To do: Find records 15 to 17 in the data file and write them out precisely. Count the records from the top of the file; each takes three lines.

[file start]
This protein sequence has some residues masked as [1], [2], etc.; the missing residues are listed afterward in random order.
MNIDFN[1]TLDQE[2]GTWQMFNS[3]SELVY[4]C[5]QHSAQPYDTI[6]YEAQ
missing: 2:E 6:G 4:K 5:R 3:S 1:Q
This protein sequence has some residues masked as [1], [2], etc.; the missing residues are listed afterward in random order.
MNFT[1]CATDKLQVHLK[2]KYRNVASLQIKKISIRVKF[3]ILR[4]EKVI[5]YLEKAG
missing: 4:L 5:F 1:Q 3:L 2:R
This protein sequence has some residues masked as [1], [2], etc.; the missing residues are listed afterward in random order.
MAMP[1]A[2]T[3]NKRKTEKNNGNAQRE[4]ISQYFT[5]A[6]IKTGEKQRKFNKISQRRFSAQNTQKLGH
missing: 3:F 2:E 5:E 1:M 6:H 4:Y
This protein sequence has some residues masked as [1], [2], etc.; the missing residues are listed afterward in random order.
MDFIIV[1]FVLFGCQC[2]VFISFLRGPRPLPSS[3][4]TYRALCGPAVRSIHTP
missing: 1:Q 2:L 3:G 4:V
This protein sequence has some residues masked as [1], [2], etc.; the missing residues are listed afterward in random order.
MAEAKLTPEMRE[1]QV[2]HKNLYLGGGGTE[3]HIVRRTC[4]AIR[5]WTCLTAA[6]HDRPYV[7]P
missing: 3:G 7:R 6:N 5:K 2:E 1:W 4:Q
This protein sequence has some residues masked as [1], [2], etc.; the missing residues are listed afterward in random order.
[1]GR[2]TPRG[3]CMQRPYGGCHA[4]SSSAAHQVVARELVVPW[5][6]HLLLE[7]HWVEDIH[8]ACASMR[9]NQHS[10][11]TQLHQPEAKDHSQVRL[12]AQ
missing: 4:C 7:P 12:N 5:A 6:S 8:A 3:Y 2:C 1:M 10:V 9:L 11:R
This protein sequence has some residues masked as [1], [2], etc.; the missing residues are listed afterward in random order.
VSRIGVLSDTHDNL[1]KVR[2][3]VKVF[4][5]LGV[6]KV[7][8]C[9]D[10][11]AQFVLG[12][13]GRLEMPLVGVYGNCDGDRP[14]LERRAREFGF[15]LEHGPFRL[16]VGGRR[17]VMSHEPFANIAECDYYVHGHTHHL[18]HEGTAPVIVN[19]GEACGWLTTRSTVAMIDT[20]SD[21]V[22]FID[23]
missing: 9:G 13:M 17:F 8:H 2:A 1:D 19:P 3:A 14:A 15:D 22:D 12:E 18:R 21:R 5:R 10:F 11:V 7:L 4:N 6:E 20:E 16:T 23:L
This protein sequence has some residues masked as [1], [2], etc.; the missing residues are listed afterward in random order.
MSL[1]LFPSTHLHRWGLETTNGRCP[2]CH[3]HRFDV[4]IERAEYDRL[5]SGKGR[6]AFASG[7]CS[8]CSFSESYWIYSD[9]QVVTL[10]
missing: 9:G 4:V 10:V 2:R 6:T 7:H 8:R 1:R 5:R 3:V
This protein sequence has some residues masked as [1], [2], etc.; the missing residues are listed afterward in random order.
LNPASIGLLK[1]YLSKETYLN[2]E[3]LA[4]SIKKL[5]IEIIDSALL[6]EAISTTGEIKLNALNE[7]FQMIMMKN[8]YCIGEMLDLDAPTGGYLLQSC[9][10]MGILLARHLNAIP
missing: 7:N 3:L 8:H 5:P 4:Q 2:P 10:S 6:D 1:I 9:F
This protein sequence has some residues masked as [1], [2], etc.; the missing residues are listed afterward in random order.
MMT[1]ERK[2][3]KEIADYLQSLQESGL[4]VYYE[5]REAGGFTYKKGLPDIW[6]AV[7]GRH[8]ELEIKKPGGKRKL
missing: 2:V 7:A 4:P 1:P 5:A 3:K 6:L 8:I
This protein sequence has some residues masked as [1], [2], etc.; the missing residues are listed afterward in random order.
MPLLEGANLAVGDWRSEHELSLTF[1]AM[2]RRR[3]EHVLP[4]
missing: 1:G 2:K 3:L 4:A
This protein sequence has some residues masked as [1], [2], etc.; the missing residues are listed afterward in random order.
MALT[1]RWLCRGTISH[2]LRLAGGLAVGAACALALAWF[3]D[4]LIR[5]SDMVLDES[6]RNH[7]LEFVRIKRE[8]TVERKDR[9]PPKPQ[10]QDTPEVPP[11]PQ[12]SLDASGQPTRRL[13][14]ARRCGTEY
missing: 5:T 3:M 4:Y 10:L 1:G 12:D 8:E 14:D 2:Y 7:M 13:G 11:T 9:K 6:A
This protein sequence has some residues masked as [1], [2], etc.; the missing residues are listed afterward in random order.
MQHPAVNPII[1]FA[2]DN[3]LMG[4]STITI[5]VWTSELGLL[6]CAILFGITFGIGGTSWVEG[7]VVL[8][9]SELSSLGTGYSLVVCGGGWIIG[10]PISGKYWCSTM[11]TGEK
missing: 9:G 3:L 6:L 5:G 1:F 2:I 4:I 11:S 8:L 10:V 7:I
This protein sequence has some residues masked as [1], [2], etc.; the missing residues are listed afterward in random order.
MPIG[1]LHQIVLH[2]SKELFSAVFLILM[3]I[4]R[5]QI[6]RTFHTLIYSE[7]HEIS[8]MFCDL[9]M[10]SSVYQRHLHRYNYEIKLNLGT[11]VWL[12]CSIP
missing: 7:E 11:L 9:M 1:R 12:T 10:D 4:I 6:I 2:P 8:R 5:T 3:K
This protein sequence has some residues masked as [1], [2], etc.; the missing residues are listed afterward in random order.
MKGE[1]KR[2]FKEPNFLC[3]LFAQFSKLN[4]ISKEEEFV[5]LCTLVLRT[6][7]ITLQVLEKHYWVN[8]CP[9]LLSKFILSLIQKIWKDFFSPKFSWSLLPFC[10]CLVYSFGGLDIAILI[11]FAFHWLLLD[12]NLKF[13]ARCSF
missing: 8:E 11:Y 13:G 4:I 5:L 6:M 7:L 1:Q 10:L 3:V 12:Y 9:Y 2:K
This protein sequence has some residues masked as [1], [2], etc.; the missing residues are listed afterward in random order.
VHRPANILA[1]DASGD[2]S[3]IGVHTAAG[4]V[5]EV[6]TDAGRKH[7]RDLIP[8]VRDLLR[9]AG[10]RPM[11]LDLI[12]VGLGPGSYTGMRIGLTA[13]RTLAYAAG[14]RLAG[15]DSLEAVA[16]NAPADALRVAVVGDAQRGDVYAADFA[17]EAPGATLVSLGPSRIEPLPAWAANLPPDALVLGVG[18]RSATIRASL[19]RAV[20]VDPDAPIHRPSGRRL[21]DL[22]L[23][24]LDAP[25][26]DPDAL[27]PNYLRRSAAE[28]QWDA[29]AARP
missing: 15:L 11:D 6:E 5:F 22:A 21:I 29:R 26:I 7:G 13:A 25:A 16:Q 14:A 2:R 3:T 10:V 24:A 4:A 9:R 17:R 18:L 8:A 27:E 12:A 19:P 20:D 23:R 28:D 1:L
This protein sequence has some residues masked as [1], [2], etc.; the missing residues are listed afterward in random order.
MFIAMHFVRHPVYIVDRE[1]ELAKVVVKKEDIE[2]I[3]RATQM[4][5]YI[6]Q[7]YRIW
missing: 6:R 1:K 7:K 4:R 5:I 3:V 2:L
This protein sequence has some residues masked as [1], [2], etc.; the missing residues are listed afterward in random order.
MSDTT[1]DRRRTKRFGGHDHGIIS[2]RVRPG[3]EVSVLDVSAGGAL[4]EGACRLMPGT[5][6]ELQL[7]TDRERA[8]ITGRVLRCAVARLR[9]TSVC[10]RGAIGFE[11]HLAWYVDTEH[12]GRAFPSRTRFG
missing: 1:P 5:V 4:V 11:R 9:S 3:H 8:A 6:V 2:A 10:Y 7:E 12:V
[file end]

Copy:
This protein sequence has some residues masked as [1], [2], etc.; the missing residues are listed afterward in random order.
MKGE[1]KR[2]FKEPNFLC[3]LFAQFSKLN[4]ISKEEEFV[5]LCTLVLRT[6][7]ITLQVLEKHYWVN[8]CP[9]LLSKFILSLIQKIWKDFFSPKFSWSLLPFC[10]CLVYSFGGLDIAILI[11]FAFHWLLLD[12]NLKF[13]ARCSF
missing: 8:E 11:Y 13:G 4:I 5:L 6:M 7:L 1:Q 10:L 3:V 12:Y 9:Y 2:K
This protein sequence has some residues masked as [1], [2], etc.; the missing residues are listed afterward in random order.
VHRPANILA[1]DASGD[2]S[3]IGVHTAAG[4]V[5]EV[6]TDAGRKH[7]RDLIP[8]VRDLLR[9]AG[10]RPM[11]LDLI[12]VGLGPGSYTGMRIGLTA[13]RTLAYAAG[14]RLAG[15]DSLEAVA[16]NAPADALRVAVVGDAQRGDVYAADFA[17]EAPGATLVSLGPSRIEPLPAWAANLPPDALVLGVG[18]RSATIRASL[19]RAV[20]VDPDAPIHRPSGRRL[21]DL[22]L[23][24]LDAP[25][26]DPDAL[27]PNYLRRSAAE[28]QWDA[29]AARP
missing: 15:L 11:D 6:E 5:F 22:A 21:I 29:R 26:I 7:G 13:A 25:A 16:Q 14:A 2:R 3:T 10:V 24:A 4:A 9:R 17:R 18:L 8:A 27:E 12:A 19:P 20:D 23:R 28:D 1:L
This protein sequence has some residues masked as [1], [2], etc.; the missing residues are listed afterward in random order.
MFIAMHFVRHPVYIVDRE[1]ELAKVVVKKEDIE[2]I[3]RATQM[4][5]YI[6]Q[7]YRIW
missing: 6:R 1:K 7:K 4:R 5:I 3:V 2:L